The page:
Toby Hagon takes one of the fastest racers in the world – the Mercedes-Benz AMG GT3 for a lap or two around Eastern Creek.
THE ROAR of an atmo V8 is borderline vulgar, especially when it’s belching out of two side exit exhausts just inches from my derriere, itself seemingly millimetres from the smooth Sydney Motorsport Park circuit.
Welcome to life in Mercedes-Benz’s race-ready bruiser, the AMG GT3, one of the most spectacular-looking machines taking part in the GT3 race series that is creating some serious excitement at Mount Panorama for 12 hours each February.
This is no normal Merc. You get that as soon as that engine barks to life. Refinement, too, is nowhere near the levels the luxury brigade would expect from the three-pointed star.
But the GT3 isn’t about pampering. It’s not about getting you there in style. It’s not about being remotely practical.
It’s about getting you there quickly; “there” being back around to the start/finish line.
That’s rammed home just trying to get into the thing. Slotting my generous frame into Mercedes-Benz’s purpose built racer is like a mix of yoga and Twister dots. The seat, with its extensive head-protectors blocking half the door way, is fixed, carefully positioned around the roll cage and directly below the rescue hatch that pops out of the roof in the event you go belly up.
That’s one thing I'm hoping not to add to my experiences today. This race-ready version of the GT S is one of the rarest cars in the world; while orders are slowly being filled, for now there are just 16 of them, four in Australia.
Once snuggled into the bucket seat, though, it’s surprisingly spacious, at least with the padding removed. Adjustable pedals account for different heights and the low slung seat means there’s plenty of space between me and the aluminium roof for a helmet. The Batman-like steering rectangle (it’s not a wheel) is perfectly positioned.
Press the unassuming start/stop button on said steering implement – one of many buttons within its diminutive dimensions - and conversation stops when the V8 fires to life. It’s a serious bellow.
The GT3 doesn’t get the new twin-turbo V8 engine that is part of all road-going GTs, instead making do with the old school 6.2 atmo V8.
Engaging the button clutch requires some aggro, prompting a less than gracious take-off, complete with some bunny hopping as the car seemingly protests about being driven so sedately. It’s as if it’s tempting you, daring you to up the ante.
Disengage the 40km/h pitlane limiter and it’s all road noise, gearbox whine and the ping of every rock or marble firing off the wheel arches. Insulation only slows you down, so it’s left on the sidelines.
Prior to taking the hot seat, chief instructor Peter Hackett hits us with some key stats: In qualifying trim – fresh tyres and with everything dialed up – it’ll be flat through Eastern Creek’s turn one, the speedo tickling 245km/h. Having held on to fast road cars at 180km/h through the same bend that’s one heck of a speed.
Depending on the “balance of performance” settings that are part of the GT3’s handicap formula, the latest race version of Benz’s GT coupe is capable of a sub-two-minute time around Bathurst’s Mount Panorama; at least five seconds quicker than a V8 Supercar, then.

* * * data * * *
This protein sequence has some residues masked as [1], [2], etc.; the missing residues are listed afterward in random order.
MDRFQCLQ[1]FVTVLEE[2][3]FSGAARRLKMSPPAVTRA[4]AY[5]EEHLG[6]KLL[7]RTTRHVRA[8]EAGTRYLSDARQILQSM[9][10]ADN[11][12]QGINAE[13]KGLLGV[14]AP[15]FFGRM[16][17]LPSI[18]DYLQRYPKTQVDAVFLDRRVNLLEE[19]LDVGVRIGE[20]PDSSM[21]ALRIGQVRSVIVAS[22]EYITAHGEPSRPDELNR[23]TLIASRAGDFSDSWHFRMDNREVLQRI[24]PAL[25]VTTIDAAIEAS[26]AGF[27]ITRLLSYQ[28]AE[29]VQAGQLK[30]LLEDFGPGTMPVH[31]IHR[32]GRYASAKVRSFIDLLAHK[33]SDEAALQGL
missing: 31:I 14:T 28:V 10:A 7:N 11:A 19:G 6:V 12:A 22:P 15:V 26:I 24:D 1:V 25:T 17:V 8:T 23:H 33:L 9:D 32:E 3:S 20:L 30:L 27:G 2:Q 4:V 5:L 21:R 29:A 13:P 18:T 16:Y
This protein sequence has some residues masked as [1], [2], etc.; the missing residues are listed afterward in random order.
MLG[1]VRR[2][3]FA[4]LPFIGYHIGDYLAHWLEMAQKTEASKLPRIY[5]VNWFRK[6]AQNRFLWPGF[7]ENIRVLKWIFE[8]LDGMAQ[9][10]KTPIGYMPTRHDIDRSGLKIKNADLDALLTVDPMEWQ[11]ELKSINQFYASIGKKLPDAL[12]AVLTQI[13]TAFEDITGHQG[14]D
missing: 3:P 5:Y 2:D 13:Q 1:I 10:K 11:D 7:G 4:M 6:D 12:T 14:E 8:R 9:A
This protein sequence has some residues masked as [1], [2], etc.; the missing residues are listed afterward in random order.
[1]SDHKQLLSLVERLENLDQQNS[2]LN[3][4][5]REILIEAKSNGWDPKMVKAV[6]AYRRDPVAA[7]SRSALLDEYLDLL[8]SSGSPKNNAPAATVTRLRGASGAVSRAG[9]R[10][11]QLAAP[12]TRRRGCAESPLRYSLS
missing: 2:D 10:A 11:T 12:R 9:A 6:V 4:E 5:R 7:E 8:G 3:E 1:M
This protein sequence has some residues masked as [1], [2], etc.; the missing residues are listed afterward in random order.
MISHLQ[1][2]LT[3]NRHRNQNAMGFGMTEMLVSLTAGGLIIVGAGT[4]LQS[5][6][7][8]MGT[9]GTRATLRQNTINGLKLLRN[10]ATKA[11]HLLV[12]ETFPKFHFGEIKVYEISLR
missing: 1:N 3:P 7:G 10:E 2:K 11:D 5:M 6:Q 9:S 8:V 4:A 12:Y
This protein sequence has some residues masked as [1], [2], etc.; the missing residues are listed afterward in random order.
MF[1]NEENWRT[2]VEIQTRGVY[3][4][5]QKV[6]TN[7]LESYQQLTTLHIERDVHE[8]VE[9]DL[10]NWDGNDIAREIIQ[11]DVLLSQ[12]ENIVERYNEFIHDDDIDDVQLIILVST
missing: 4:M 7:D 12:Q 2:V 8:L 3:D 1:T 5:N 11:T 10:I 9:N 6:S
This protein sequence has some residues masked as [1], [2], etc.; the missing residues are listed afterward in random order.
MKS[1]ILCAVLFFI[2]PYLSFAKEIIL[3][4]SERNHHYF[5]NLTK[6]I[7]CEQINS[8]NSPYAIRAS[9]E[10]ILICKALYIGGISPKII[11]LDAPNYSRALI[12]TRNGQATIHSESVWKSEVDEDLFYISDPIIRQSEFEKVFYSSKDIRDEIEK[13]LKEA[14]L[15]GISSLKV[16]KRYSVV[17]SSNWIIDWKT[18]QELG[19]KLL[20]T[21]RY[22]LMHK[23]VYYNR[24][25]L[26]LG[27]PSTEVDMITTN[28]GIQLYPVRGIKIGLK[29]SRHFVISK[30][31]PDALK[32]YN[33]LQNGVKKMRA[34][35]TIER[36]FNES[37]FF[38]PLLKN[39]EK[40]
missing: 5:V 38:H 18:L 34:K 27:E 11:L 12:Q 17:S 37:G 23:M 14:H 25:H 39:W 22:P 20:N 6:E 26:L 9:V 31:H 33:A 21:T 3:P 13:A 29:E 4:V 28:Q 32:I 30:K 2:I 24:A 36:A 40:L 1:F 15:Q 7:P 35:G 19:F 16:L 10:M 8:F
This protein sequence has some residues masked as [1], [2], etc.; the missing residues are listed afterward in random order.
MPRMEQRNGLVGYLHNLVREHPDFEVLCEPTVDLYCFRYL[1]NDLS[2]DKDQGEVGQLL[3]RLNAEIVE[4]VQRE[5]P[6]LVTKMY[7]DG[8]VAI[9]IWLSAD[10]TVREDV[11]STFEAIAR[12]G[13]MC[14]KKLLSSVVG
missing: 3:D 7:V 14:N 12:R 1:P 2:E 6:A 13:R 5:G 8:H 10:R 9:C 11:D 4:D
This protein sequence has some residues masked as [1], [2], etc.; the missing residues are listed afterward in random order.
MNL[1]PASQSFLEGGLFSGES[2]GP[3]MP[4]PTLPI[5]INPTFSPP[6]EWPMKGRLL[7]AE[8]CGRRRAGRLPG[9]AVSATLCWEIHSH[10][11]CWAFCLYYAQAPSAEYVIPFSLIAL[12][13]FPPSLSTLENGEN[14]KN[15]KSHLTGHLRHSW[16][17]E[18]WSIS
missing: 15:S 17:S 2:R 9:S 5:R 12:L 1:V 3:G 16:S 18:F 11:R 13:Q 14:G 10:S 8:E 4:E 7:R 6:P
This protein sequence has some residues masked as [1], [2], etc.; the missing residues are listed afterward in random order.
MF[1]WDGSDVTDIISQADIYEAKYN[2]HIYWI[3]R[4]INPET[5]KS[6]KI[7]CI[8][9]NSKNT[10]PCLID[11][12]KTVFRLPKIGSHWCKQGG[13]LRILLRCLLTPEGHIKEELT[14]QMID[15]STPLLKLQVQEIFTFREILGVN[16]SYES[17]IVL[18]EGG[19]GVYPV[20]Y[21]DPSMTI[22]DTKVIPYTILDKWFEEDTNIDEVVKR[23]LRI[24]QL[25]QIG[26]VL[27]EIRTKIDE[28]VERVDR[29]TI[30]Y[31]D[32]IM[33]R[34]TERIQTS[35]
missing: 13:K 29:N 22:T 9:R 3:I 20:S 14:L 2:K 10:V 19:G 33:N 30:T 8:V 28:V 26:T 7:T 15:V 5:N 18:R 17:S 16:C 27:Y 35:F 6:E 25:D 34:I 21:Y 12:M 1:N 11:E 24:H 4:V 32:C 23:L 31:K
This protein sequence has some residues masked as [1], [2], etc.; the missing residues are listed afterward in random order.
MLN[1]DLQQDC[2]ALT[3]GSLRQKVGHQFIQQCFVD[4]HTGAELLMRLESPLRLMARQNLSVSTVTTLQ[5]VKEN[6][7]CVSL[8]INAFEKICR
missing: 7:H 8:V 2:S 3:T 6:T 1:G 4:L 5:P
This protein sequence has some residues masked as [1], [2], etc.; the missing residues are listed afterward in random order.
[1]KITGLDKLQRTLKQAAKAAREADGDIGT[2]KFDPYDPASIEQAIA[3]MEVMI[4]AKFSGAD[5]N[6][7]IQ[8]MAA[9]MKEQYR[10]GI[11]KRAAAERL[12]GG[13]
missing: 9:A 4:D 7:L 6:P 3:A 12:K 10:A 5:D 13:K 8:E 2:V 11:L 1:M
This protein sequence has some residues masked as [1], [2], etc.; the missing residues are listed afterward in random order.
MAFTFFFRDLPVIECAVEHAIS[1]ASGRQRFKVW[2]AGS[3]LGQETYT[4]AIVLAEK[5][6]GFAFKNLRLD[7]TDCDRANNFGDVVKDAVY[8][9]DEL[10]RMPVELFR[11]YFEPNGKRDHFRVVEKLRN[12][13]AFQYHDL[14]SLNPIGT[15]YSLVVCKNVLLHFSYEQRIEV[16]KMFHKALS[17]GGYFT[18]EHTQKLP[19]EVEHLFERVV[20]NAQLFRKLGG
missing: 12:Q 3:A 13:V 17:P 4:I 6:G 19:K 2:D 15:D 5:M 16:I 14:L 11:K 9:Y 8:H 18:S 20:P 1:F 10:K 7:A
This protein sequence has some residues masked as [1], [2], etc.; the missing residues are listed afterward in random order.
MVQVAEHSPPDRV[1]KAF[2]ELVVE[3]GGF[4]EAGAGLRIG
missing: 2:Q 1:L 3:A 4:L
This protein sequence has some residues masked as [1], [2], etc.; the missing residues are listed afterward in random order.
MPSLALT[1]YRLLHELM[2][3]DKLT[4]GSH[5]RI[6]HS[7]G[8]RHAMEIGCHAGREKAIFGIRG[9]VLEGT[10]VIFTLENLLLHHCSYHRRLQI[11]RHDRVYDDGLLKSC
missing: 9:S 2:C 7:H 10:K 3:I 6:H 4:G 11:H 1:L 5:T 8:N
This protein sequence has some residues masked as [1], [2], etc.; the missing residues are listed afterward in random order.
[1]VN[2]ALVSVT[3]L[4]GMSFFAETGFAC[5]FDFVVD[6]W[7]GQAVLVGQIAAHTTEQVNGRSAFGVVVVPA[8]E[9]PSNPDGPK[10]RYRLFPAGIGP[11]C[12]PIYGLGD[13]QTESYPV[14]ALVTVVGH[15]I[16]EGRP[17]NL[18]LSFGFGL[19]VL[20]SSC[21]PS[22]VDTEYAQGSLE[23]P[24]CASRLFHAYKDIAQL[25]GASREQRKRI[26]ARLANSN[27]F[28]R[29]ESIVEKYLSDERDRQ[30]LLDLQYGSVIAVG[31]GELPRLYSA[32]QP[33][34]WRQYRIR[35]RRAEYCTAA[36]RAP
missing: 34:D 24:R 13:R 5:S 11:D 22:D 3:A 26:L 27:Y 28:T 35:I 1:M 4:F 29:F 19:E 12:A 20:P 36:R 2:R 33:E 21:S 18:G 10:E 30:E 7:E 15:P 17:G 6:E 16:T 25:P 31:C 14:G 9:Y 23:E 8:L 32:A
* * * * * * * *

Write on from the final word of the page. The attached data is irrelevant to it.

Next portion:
Oh, and the latest race-ready version of a road car – produced to adhere to the global GT3 regulations – has been designed for amateurs.
Yet from my early sighting lap it’s clear this is a car that doesn’t want to be driven gently.
The engine gives you that. It sounds good at 3000rpm, but positively glorious beyond 7000rpm. Acceleration is potent, especially jumping out of Eastern Creek’s slow hairpin. It’s helped by the sticky 18-inch Pirelli slicks.
But it’s not about to inflict a road-going AMG with a bloody nose: both are quick.
The seven-speed sequential gearbox does dish out some accelerative pain, though. Super-fast, sharp changes ensure every millisecond is used dutifully. The button clutch has no give, sending a forward-thrusting jolt through the car like a sledgehammer has been wielded into the tail.
But it’s corners that quickly show the GT3’s ability – and prove why it’s quicker than so many other racers. The already direct front-end of the AMG GT S has newfound bite in the race version. Steering is super direct and, again, those slicks show little sign of letting up. Push on and you’ll get a sniff of understeer, but the limits are super high.
Aerodynamics, too, play a big role in ensuring corners can be rounded at speeds road cars won’t get close to. They can press down with hundreds of kilos of downforce, something Hackett demonstrates by jumping on the intricate carbon fibre splitter protruding from the already-lengthy snout.
Not that I’m anywhere near testing the limits through the fast turn one. I roll out of the accelerator at 200-and-something half way down the straight. The most obvious sensation through the first left-hand sweeper is how easy it is to re-adjust; minute steering inputs confidently position the car precisely where you direct it, further confirmation that there’s plenty left in this near-million-dollar machine.
It's over all too quickly, although the car could clearly cop plenty more.
Model: Mercedes-AMG GT3
Engine: 6208cc V8
Gearbox: Seven-speed sequential
Weight: (Homologated) 1285kg
Tyres: 18-inch Pirelli slicks
Price: €372,000; but budget for north of A$1 million once you add in LCT, GST some spares and a year of running costs.